And so, we wear our brown pants…
My desire in research, speaking, this blog, and vocation is to equip
people to effectively migrate through the quandaries of extraordinary
change. I am working on a new presentation with corresponding resources called "Crunch Time: Seizing the moment of extraordinary change".
The following is my introduction to a planned ebook focusing on the core competencies needed to navigate intense predicaments. Here are a few (heaven knows there are many, many more!!) quandaries I believe are bearing down upon us with accelerating urgency.
I would appreciate any feedback you can render…
And so, we wear our brown pants…
There was a treasure ship on its way back to port, ladened with gold, silver, and precious gems. About halfway there, it was approached by a pirate ship, skull and crossbones waving in the breeze, intent on seizing its valuable treasure.
"Captain, captain, what do we do?" implored the panicked first mate.
"First mate," said the captain calmly, "go to my cabin, open my sea chest, and bring me my red shirt." The first mate did as he was told.
Wearing his bright red shirt, the captain exhorted his crew to fight. So inspiring was he, in fact, that the pirate ship was repelled without casualties.
A few days later, the ship was again approached, this time by two pirate sloops!
"Captain, captain, what should we do?" asked the first mate again, this time with greater urgency.
"Bring me my red shirt!" the captain insisted.
The crew, emboldened by their fearless captain, fought heroically, and managed to defeat both boarding parties, though they took some casualties. That night, the survivors had a great celebration. The first mate asked the captain the secret of his bright red shirt.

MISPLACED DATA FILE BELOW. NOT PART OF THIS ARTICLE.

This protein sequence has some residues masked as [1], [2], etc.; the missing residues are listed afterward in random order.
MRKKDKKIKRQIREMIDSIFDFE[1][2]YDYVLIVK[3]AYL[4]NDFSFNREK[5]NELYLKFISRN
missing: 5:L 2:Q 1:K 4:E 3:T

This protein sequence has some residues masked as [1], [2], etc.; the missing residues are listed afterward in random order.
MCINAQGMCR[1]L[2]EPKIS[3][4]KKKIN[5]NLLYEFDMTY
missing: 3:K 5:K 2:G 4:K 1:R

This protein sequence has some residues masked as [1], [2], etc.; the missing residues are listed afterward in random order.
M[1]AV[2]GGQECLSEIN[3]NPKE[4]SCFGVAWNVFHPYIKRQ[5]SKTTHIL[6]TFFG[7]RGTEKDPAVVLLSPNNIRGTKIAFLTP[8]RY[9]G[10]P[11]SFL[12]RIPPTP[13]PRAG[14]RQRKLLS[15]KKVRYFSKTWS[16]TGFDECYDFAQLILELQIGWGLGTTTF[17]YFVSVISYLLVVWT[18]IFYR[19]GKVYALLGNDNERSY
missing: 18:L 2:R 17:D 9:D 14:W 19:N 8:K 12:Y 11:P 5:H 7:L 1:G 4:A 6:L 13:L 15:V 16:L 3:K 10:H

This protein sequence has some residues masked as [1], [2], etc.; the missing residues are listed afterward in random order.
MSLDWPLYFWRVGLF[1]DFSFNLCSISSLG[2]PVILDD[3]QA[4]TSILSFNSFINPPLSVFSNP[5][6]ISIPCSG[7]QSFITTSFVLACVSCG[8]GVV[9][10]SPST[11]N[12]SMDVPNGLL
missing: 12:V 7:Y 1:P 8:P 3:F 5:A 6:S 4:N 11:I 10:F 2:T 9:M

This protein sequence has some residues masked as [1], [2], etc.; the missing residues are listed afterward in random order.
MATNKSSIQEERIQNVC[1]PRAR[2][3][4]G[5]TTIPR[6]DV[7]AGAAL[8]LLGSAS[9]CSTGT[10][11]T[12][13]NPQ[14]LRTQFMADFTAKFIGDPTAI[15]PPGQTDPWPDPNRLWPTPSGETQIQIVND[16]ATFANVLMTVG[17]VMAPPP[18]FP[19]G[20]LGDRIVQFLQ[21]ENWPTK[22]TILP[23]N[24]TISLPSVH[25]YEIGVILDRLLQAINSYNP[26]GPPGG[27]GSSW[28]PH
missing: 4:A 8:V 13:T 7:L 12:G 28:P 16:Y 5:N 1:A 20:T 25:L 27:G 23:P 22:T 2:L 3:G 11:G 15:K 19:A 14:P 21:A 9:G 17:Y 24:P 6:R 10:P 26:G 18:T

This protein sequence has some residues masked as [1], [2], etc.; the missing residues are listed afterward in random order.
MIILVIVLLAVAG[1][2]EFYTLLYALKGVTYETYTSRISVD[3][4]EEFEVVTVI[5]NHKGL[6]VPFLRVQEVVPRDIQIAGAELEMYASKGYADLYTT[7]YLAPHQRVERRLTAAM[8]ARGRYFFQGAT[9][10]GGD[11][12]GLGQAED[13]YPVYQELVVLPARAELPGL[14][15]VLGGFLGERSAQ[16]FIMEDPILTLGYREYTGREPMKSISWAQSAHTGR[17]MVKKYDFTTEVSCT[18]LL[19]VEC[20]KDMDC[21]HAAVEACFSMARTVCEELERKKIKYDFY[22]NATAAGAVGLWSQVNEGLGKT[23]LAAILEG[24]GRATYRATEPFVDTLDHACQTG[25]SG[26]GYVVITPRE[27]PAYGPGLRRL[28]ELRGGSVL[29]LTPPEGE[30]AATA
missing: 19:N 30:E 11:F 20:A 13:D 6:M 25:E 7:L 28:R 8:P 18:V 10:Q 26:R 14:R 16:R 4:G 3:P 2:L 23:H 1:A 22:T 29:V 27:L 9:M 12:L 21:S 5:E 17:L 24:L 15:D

"It's simple”, he said, “if I am wounded, the blood does not show, they see no weakness in me and the crew continues to fight without fear."
A week passed, and they were nearing their home port, when suddenly the lookout cried that ten ships of the enemy's armada were fast approaching.
"Captain, captain, we're in terrible trouble, what do we do?" the first mate pleaded and looked expectantly at the miracle worker.
Pale with fear, the captain commanded, "Bring me my brown pants!"
As we sail into the twenty first century, there is an armada of fearful marauders confronting us on global currents at an ever accelerating pace. Each comes equipped with boarding parties ready to wreak havoc on our lives, plundering our precious safety, happiness, and security (so perceived).
Called quandaries – these muddled, awkward, messy, and very daunting predicaments are challenging us at every turn. These dilemmas often can and do render us pale with fear, stealing our confidence and emotional resources. They appear ominous as we stare them down and downright terrifying as we await their arrival.
And so we wear our brown pants.
Though not exhaustive by any means, there are a few quandaries I believe are conspiring together to generate a crisis of extraordinary urgency, forcing us to migrate our way from a previous place of settled orientation to an entirely new place of unknown orientation in the future.